Are Eagles’ recent offensive line rumors much ado about nothing?

Andre Dillard
Philadelphia Eagles offensive tackle Andre Dillard (77) looks on from the sidelines prior to an NFL football game against the New York Giants, Monday, Dec. 9, 2019, in Philadelphia. The Eagles defeated the Giants in overtime, 23-17. (Ryan Kang via AP)

The curtains are closing on the NFL Combine but the encore is about to begin. All of the rumors, speculation, and reports from the last seven days are beginning to trickle out of Indianapolis and there’s one in particular that has set conversation ablaze among Eagles fans.

Me personally, one of my weaknesses is getting attached to our players

That was the quote from Howie Roseman at the Eagles’ final press conference of the 2019 season. it was a presser entrenched with quotes of a self-aware GM stating that he simply has to infuse youth into an aging team. It’s a little surprising then that after Doug Pederson stated that he wanted veteran LT Jason Peters back in 2020, the rumor mill started spinning.

Reports of the Eagles ‘not believing Dillard is good enough’ soon surfaced and it’s caused some legitimate concern.

Another year with Peters would allow Dillard to watch and learn and likely play enough to continue his development. He hasn’t made as much progress as the Eagles had hoped when they moved up to draft him in the first round last year. Dillard needs to get stronger, both physically and mentally.

Eagles coaches still believe in Dillard. He has the necessary athleticism. But bringing Peters back, despite the message it would send about Dillard’s future, would give the 24-year-old some additional time in an NFL culture he struggled to adapt to as a rookie.

Jeff McLane

It’s a little counter-intuitive to talk about a youth infusion one minute and then re-sign a 38-year old tackle who has missed action in 23 games since 2017. Peters didn’t play badly in 2019, in fact, he played very well. But it doesn’t take away from the fact that his pay-cut took the world by storm because he’d been so against it in year’s past. His opinion carries a lot of weight, and he’s an obvious leader in the locker room. But that shouldn’t override basic logic…or if it does, highlight a much bigger issue.

Ten months ago, the Eagles traded up three spots in the NFL Draft to select the Washington State product. The idea would be that he would sit behind Jason Peters as a technically raw tackle before taking over the Throne when ready.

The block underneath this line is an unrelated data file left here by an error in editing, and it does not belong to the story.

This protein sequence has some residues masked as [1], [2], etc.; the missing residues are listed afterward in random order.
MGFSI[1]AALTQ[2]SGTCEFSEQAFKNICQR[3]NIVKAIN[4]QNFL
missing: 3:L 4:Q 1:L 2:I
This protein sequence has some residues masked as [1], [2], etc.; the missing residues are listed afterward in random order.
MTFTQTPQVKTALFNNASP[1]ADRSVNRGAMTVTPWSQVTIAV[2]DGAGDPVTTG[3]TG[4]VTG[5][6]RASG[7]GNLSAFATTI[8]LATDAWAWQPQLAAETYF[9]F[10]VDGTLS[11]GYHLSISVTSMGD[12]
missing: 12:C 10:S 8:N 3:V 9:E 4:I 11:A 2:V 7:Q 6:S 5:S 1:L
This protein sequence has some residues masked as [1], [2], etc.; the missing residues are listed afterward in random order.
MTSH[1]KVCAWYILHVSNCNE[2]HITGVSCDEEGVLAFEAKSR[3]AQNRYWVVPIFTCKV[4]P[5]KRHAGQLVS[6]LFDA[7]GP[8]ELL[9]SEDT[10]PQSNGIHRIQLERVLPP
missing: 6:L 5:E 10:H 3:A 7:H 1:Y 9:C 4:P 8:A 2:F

His progress was accelerated when he was asked to start on three different counts in place of Peters, and he held his own. Khalil Mack was silenced and despite some teething problems against Anthony Barr, he seemed to play serviceably well then too. But all of the stats say otherwise.

According to PFF, he blew 7.8% of his assignments, the worst record of tackles who had played in 300+ snaps. He also allowed a whopping pressure-rate of 14.7%. But we seem to be forgetting one game.

With Lane Johnson sidelined during the Eagles’ first encounter with the Seahawks, Pederson shifted Dillard to RT in a move that puzzled everyone…including Dillard. The rookie even told reporters how daunting this prospect was.

“Think about it like this,” Dillard said. “You probably write with your right hand, right? So all of a sudden, say you had to write a big essay with your left hand. Right now. That’s basically it. Write with your left hand. Think about how that would feel.”

It didn’t take long for Pederson to bench Dillard after a predictably woeful performance that likely played a massive role in the horrible stats mentioned in this piece. Jason Peters played hero saying that he would start at RT if needed…after the game. A little late for that, don’t you think?

Compare that with Dillard’s debut against the Dallas Cowboys and you can see plenty of reasons to be encouraged.

There were talks of Dillard getting into a scrap with DE Derek Barnett at one stage, resulting in the two needing to be separated and Dillard looking noticeably upset. Some span this as ‘a lack mental toughness’, others (Brandon Brooks included) were quick to mention his intensity.

If the Eagles do bring back Jason Peters, it’s absolutely a knock on Dillard and goes back on everything Roseman had said about wanting to be more cerebral with his moves. But what’s the worst-case scenario? The nearly 25-year old prospect (who is still a little raw) learns behind a future Hall of Famer for another year on a cheap contract? Oh no, what a shame. Terrible. Horrifying.

There is naturally pressure for first-round picks to see the field, I get that. But Dillard was always going to be a project. What’s unnerving is that Dillard, Arcega-Whiteside, and Shareef Miller are all in similar positions…and that’s 3/5ths of your 2019 Draft Class. There shouldn’t be a debate as to whether or not Peters comes back and what that means for Dillard. He’ll progress regardless. The debate needs to be that if there is any weight to this, the Eagles need to take a strong look at how they’re evaluating talent, what happened last year that caused this class to be such an up-front misfire, and how they’re going to repair a relationship with fans and media that is dangling by a thread of trust. The rest of it has been totally shattered by miscommunication and a case of saying one thing and doing another.

Mandatory photo Credit: Ryan Kang via AP